Even though I was 7 or 8 when I discovered horror movies, I really don’t consider myself a fan until I was in my early teens. The about page on this blog used to have this long winded story about how a friend and I would rent several movies a day from this little video store up the street from where he lived but that really is the genesis of my fandom. He eventually moved on, let the horror movie phase pass but I never let go. I never saw a reason to. There was a definite turning point, too. I can remember it clearly. It was a friday night, I was sleeping over at his place and we had a few movies in our possession. We rented Evil Dead 2, Dawn of the Dead and Nightmare on Elm Street 4. Nightmare could go get fucked. I was never a Freddy fan but he was. Neither of us had seen Evil Dead or Dawn of the Dead, so you can imagine how our night wound up. He was blown to pieces by Evil Dead, which I loved but the real treasure of the evening was Dawn of the Dead.
Neither of us had seen anything like it before. I’d seen Night of the Living Dead by this point on UHF TV (colorized, too) real late but I was too young to know or care about the Night/Dawn connection. As a matter of fact, I naively assumed that Dawn was some kind of cash-in on the original Night. What a fool I had been. Following the movie, I was obsessed with zombies. The apocalypse scenario, for some reason, has always appealed to me but replacing leather gangs in scavenged vehicles with legions of shambling zombies hooked me forever. Years went by and I went from watching Dawn of the Dead to analyzing it. It would occur to me at some point, at the height of teenage cynicism, that there was a message behind Dawn. It then became clear that George Romero had done this with his other zombie movies, too, but there was a subtlety that never made his social indictments the star of the show. His gory zombie movies managed to avoid being dismissed because they had something going on the background, like all great art. So you can imagine my disappointment with Land of the Dead, Romero’s hamfisted examination of the Iraq war and the Bush administration. It wasn’t a complete bust but years of yearning for a return to George’s best monster left me feeling cheated. I hoped that wouldn’t be it but the lukewarm fan reaction and the amount of time it took him to get back to zombies made me feel like it might be another 20 years before he’s back at it. I was surprised to see that George jumped back in the saddle so quickly. His new idea is a pretty good one, but as much as it pains me to say it, I wish he had taken a little more time consider it.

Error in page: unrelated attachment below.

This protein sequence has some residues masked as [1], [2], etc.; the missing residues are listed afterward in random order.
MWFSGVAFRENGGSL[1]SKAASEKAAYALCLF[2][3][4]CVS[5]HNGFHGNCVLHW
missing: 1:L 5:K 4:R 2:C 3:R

A handful of film students and their drunk wasted talent stereotype professor roll cameras during the earliest stages of the zombie infestation while trying to make a run for safety. One such student is obsessed with documenting the entire affair. His friends aren’t so thrilled about it. After an encounter with some zombies, one of their friends shoots themselves and a trip to the hospital sets the pace for the rest of the movie and clearly establishes the point that Romero is trying to make. What remains is the usual zombie movie formula of the cast being whittled down to a couple of survivors as the problem grows. A comical encounter with an Amish survivor buys the crew some time to repair their Winnebago before they roll on to the next set piece.